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The Accidental Masterpiece: On the Art of Life and Vice Versa
References to this work on external resources.
Wikipedia in English
Amazon.com Product Description (ISBN 0143037331, Paperback)
Michael Kimmelman, the prominent New York Times writer and a regular contributor to The New York Review of Books, is known as a deep and graceful writer across the disciplines of art and music and also as a pianist who understands something about the artist's sensibility from the inside. Readers have come to expect him not only to fill in their knowledge about art but also to inspire them to think about connections between art and the larger world - which is to say, to think more like an artist. Kimmelman's many years of contemplating and writing about art have brought him to this wise, wide-ranging, and long-awaited book.
It explores art as life's great passion, revealing what we can learn of life through pictures and sculptures and the people who make them. It assures us that art - points of contact with the exceptional that are linked straight to the heart - can be found almost anywhere and everywhere if only our eyes are opened enough to recognize it. Kimmelman regards art, like all serious human endeavors, as a passage through which a larger view of life may come more clearly into focus. His book is a kind of adventure or journey.
It carries the message that many of us may not yet have learned how to recognize the art in our own lives. To do so is something of an art itself. A few of the characters Kimmelman describes, like Bonnard and Chardin, are great artists. But others are explorers and obscure obsessives, paint-by-numbers enthusiasts, amateur shutterbugs, and collectors of strange odds and ends. Yet others, like Charlotte Solomon, a girl whom no one considered much of an artist but who secretly created a masterpiece about the world before her death in Auschwitz, have reserved spots for themselves in history, or not, with a single work that encapsulates a whole life.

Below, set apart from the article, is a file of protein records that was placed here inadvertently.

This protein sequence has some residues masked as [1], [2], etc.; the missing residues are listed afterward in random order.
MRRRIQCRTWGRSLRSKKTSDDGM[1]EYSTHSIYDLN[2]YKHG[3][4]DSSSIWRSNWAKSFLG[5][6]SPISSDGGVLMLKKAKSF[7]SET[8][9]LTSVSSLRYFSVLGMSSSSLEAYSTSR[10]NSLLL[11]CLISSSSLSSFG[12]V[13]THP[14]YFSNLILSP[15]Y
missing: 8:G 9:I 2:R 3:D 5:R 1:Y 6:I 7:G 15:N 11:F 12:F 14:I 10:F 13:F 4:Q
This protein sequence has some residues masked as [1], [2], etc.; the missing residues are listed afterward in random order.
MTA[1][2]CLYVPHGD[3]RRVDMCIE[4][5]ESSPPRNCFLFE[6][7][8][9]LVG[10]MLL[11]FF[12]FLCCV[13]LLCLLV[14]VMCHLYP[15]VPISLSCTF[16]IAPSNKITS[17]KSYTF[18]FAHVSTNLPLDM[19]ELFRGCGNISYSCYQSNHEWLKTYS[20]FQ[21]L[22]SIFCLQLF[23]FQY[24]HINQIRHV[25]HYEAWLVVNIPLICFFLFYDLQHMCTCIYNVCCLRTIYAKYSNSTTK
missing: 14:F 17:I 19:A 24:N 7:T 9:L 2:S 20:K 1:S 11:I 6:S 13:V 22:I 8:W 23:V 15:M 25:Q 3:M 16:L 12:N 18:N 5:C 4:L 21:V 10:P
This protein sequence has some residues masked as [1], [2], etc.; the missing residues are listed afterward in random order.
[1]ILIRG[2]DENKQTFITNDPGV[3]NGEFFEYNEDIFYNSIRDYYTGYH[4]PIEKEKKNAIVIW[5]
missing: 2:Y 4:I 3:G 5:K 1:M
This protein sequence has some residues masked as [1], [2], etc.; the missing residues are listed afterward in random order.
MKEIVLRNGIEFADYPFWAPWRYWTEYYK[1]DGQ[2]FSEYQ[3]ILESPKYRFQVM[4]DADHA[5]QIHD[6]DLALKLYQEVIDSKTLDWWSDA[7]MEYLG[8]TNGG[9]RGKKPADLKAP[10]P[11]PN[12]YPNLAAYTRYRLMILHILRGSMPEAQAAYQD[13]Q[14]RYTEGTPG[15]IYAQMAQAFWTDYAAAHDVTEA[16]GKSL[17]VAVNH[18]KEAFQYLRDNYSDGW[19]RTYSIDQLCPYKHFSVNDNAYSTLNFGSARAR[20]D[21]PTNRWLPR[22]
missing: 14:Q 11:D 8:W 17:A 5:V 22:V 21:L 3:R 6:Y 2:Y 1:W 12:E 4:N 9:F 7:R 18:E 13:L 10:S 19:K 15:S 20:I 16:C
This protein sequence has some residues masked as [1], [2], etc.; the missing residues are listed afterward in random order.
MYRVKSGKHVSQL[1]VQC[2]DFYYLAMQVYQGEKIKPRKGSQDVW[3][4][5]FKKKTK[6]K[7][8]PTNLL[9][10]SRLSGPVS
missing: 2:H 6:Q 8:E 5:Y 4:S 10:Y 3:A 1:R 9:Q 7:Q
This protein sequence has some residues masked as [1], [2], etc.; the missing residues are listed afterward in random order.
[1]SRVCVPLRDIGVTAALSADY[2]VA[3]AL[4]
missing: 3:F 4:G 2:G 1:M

Kimmelman reminds us of the Wunderkammer, the cabinet of wonders - the rage in seventeenth-century Europe and a metaphor for the art of life. Each drawer of the cabinet promises something curious and exotic, instructive and beautiful, the cabinet being a kind of ideal, self-contained universe that makes order out of the chaos of the world. The Accidental Masterpiece is a kind of literary Wunderkammer, filled with lively surprises and philosophical musings. It will inspire readers to imagine their own personal cabinet of wonders.
(retrieved from Amazon Thu, 12 Mar 2015 18:22:03 -0400)
"The Accidental Masterpiece encourages us to live life with eyes wide open, because the drive to live life more alertly is instinctive, and, whether you are an artist by trade or by desire, the art of seeing well is one that can be learned." "To illustrate art's power to transform lives, Kimmelman describes a handful of people who regard art as life's great passion. A. few of the characters he portrays, like Bonnard and Chardin, are great artists. But others are explorers and obscure obsessives, paint-by-numbers enthusiasts, amateur shutterbugs, and collectors of strange odds and ends. Yet others, like Charlotte Salomon, a girl whom no one considered much of an artist until she secretly created a masterpiece before her death in Auschwitz, have reserved spots for themselves in history with a single work that encapsulates a whole life. What connects them to each other is their ability to find enlightenment and passion through the awareness their art provides."--BOOK JACKET.
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